All right, the week at hand! I got to help out at my original friendly neighborhood comic book shop this past Wednesday and had a fine time doing it. Star Comics, a synonym for love. I aorta you, Robert Mora!
But you are not here for Beatles allusions or transparent/confusing declarations of heterosexual affection, you want to know about the comics! I can tell you, I read them!
FANTASTIC FOUR #585—Hickman and Epting continue to rule my world. You can cut through the dread with a knife as Reed takes off to Nu-World with Galactus and the Silver Surfer, Johnny and Ben tell the kids a bedtime story dating back probably to the original Lee/Kirby run, and Sue attempts to broker an underwater peace treaty at a summit that goes very, very bad in the best possible way. And somebody dies next month! I’ve just completely 180’d on them promoting it thusly, probably said so last month, every scene, act, and decision is so dense with all this dread and gravity in a way that will be totally dispelled on the reread once we know who’s going to get the axe. Right now, the smart money’s Ben, but maybe the fact that he’s so obvious means it can’t be him. Really tweaking out to have next issue in my hands. Gah, kind of tweaking out on FF in general, am just now halfway through the Byrne run, picked up my last missing issues of the Simonson run this weekend, have Waid/’ringo waiting in the wings after that, and have just become obsessed with the original Lee/Kirby run. All of which to say, Never go away, Jonathan Hickman, get far enough ahead so that there will be many scripts yet to draw after you die.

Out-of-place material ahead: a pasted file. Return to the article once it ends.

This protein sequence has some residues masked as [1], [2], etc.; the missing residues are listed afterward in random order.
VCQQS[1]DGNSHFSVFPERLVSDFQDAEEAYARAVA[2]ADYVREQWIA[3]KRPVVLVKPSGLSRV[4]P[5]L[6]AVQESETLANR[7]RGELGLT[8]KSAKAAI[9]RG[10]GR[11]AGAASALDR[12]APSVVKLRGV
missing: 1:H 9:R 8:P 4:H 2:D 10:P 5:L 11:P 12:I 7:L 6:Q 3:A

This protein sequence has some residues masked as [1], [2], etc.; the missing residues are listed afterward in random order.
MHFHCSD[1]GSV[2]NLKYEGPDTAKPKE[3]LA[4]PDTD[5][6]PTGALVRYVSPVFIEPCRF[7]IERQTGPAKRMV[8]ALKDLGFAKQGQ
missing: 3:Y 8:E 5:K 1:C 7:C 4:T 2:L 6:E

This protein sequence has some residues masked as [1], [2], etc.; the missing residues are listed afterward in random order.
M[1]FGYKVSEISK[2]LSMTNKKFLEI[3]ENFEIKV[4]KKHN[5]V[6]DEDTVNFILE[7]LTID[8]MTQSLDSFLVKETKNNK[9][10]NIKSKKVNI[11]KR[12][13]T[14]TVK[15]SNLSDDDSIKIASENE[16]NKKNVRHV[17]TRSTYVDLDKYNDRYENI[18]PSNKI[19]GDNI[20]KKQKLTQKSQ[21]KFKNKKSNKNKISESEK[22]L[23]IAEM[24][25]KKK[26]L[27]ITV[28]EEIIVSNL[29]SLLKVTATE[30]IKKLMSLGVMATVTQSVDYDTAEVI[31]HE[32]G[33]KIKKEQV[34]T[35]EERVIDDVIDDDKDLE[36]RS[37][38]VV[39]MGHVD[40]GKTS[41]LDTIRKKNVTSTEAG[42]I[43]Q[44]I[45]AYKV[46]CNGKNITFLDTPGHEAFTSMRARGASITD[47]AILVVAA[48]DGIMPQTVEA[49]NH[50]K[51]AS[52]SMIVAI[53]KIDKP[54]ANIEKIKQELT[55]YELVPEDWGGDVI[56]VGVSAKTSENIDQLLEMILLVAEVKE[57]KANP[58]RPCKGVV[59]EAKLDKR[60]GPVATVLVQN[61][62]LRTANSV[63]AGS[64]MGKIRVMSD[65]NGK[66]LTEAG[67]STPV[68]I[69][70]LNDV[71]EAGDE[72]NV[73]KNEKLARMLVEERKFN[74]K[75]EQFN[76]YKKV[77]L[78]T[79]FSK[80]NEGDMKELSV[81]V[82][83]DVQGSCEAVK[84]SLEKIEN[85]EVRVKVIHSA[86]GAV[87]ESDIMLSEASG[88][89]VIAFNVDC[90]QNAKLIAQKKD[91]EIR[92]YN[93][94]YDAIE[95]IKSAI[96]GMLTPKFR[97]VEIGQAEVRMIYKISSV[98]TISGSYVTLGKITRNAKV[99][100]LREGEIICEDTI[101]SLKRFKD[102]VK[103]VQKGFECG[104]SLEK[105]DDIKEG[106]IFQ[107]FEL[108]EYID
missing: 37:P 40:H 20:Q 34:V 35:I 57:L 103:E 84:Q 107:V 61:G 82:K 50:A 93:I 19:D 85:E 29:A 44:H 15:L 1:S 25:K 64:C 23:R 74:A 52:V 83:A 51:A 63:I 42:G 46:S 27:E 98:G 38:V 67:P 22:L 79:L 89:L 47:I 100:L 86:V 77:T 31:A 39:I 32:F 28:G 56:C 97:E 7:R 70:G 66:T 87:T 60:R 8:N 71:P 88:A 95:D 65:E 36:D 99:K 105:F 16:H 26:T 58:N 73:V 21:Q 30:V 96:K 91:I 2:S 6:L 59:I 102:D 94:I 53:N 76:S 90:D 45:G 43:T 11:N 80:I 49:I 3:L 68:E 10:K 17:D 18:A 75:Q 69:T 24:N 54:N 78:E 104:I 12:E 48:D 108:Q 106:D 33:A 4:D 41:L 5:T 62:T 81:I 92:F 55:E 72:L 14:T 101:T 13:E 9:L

UNCANNY X-MEN #530—Greg Land came back! Why, Marvel, why? I thought we understood each other. That splash of Storm cut and pasted over that flat skyscraper background could not have looked any more, mm, undead? When Photo-Reference Putrifies. Too, way to immediately dispel the momentum of that great Wolverine splash by following it up with three pages of ads, the opposite facing page a great Hitch cover reminding us that Wolverine is “the best there is” at the exact moment we’re supposed to be stunned that he’s laid low. Complete misfire. The writing is still solid, Warren and Alison’s reaction is perfectly in-character and will hopefully lead to some shenanigans. And dropping in a quintet with the power set of the original group is interesting enough. Man, I just wish somebody else was drawing this. Probably just refer back to this review for the rest of the arc. I want to sing a different tune, but these are the only notes I know.